Ursula von der Leyen will surprise many of those who have supported her nomination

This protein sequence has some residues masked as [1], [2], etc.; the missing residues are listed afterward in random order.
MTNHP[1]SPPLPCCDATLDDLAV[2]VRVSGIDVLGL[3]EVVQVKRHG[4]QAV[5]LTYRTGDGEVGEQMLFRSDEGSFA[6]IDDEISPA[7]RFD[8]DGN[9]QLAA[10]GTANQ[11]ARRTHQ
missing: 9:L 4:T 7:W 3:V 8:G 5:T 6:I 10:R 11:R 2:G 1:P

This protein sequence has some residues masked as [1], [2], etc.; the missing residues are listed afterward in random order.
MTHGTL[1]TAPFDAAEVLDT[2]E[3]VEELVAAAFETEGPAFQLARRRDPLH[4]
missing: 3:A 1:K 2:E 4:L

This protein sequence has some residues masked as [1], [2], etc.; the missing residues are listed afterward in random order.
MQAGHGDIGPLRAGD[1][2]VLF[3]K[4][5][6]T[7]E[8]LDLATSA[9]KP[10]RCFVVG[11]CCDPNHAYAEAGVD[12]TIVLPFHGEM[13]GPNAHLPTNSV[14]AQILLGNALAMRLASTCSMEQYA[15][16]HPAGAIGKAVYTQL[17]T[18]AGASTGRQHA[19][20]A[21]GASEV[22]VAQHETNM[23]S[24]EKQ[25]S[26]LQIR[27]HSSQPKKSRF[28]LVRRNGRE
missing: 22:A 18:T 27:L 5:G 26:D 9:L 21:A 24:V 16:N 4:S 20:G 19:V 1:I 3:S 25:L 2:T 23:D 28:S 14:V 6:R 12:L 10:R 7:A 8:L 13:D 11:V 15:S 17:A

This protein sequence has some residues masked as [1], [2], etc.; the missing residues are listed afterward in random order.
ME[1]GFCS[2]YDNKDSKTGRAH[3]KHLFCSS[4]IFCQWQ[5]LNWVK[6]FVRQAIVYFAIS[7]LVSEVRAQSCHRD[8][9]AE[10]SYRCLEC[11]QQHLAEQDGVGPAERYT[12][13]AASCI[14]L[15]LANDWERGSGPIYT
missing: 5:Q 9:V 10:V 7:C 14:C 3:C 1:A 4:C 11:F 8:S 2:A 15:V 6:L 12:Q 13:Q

Merkel’s final nod to the Spitzenkandidaten concept was to demonstrate that Timmermans lacked the necessary support. This could only be done by offering a package that had him as nominee for heading the Commission, which required a shared understanding with the EPP’s Manfred Weber and the party’s chairman, Joseph Daul. After the Timmermans nomination was rejected, the bargaining advanced to the next round. Now, if the EPP was to name the new European Commission president, it needed another candidate. Von der Leyen certainly wasn’t part of Merkel’s master plan, but her nomination had the potential to work – in combination with that of the conservative Christine Lagarde, the socialist Josep Borrell, and the liberal Charles Michel. Other high-level positions for Timmermans and Danish politician Margrethe Vestager in the European Parliament or the European Commission would complete the picture. Interestingly, to block both Timmermans and Weber, the Visegrád group appears to have been willing to accept a group of exclusively western European leaders. The profoundly EU-sceptic leaders among them were not interested in being represented at a high level in a union they would like to roll back. This way, they could also continue to either criticise the EU for treating them as second-class, or denounce the bloc as an instrument of German hegemony.